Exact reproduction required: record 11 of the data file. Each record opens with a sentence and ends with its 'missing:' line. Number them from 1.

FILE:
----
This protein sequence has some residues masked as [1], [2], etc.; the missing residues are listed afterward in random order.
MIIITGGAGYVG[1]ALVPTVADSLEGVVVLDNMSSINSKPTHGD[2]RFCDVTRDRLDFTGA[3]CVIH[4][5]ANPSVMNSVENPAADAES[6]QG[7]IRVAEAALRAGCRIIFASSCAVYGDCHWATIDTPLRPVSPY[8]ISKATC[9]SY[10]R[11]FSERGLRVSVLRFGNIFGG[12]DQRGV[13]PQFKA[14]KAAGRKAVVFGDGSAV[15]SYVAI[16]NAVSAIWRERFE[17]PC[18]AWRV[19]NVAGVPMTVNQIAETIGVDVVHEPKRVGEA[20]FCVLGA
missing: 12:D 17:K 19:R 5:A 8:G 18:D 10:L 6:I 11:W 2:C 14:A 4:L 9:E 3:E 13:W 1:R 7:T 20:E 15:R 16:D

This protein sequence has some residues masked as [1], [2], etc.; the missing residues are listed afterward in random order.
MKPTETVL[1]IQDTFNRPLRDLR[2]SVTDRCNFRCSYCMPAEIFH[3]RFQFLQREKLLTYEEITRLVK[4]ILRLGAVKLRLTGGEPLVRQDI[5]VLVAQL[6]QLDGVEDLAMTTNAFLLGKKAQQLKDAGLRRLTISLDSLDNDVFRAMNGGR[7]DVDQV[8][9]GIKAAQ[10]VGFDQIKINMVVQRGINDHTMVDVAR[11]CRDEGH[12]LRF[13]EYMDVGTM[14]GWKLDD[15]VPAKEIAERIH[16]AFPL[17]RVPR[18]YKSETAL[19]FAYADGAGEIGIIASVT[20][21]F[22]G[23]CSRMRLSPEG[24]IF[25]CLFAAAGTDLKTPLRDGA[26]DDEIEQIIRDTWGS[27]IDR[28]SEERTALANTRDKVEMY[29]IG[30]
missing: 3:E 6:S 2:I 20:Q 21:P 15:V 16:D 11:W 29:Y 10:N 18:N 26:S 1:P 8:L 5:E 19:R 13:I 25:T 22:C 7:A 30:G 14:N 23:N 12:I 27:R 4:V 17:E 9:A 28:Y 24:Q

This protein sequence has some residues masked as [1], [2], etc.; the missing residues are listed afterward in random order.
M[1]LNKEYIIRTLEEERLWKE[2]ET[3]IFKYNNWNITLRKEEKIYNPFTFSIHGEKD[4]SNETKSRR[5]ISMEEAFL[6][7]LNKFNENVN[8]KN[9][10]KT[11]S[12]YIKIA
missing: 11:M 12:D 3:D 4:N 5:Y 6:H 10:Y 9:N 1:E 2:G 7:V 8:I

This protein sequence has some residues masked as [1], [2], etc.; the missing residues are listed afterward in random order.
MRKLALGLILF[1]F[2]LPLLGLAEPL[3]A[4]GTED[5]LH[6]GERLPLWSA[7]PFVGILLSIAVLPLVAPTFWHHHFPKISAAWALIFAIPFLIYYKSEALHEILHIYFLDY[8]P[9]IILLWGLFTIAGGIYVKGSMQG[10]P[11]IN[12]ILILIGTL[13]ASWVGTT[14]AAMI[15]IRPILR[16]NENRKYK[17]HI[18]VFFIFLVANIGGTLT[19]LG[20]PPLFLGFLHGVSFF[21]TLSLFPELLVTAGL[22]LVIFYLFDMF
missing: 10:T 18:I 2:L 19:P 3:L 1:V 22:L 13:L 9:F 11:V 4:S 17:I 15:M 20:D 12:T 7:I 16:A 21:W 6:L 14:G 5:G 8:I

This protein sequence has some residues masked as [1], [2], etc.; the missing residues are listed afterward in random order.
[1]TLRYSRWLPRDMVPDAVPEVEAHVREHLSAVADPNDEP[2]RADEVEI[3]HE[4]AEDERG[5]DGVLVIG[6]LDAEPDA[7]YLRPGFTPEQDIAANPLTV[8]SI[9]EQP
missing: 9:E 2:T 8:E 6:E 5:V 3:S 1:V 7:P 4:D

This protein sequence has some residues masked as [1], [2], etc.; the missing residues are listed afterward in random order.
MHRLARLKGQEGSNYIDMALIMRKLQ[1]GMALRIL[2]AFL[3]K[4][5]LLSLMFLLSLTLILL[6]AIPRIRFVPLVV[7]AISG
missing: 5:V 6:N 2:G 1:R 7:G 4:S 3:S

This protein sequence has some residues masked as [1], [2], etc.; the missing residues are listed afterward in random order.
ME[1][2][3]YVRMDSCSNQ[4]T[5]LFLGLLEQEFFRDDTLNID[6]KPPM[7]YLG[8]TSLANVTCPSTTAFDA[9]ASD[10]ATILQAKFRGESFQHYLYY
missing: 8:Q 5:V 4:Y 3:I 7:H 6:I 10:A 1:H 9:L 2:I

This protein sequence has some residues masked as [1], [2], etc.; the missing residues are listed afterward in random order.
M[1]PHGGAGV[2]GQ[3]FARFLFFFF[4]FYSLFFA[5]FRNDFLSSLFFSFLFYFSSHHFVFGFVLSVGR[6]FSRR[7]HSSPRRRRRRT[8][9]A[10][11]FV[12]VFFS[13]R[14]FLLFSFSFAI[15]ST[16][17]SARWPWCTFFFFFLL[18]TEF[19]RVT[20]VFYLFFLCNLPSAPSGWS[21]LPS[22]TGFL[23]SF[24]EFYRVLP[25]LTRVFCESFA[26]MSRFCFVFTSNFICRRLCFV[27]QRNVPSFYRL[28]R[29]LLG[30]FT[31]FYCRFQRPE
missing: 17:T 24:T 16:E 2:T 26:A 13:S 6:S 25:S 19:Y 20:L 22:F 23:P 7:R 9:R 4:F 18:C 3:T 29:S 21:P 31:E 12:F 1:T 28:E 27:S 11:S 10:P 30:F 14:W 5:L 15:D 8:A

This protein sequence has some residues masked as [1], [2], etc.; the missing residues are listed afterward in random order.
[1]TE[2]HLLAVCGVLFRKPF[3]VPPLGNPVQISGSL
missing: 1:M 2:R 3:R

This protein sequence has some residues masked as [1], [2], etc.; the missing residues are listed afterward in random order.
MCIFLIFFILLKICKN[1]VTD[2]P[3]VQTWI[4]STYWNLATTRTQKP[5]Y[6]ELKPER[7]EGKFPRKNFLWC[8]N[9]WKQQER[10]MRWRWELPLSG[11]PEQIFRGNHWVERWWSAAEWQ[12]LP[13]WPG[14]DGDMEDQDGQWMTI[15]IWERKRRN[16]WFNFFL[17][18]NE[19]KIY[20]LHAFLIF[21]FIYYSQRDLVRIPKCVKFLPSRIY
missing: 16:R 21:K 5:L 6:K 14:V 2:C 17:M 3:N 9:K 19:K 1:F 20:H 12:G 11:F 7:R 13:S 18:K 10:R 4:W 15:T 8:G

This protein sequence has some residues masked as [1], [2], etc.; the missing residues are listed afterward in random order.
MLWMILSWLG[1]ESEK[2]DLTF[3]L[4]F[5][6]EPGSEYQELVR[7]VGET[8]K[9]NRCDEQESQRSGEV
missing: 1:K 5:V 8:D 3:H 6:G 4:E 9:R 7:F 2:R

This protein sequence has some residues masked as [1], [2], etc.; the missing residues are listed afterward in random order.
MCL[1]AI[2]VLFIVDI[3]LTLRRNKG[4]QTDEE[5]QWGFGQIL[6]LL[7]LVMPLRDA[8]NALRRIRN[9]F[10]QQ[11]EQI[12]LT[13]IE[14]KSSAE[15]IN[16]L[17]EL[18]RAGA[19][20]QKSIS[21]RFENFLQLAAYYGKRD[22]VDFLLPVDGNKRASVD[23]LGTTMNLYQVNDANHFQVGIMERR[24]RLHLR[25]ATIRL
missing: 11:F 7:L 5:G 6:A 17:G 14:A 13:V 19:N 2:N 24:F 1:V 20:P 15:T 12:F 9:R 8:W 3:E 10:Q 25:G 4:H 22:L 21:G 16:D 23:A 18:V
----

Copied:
This protein sequence has some residues masked as [1], [2], etc.; the missing residues are listed afterward in random order.
MLWMILSWLG[1]ESEK[2]DLTF[3]L[4]F[5][6]EPGSEYQELVR[7]VGET[8]K[9]NRCDEQESQRSGEV
missing: 1:K 5:V 8:D 3:H 6:G 4:E 9:R 7:F 2:R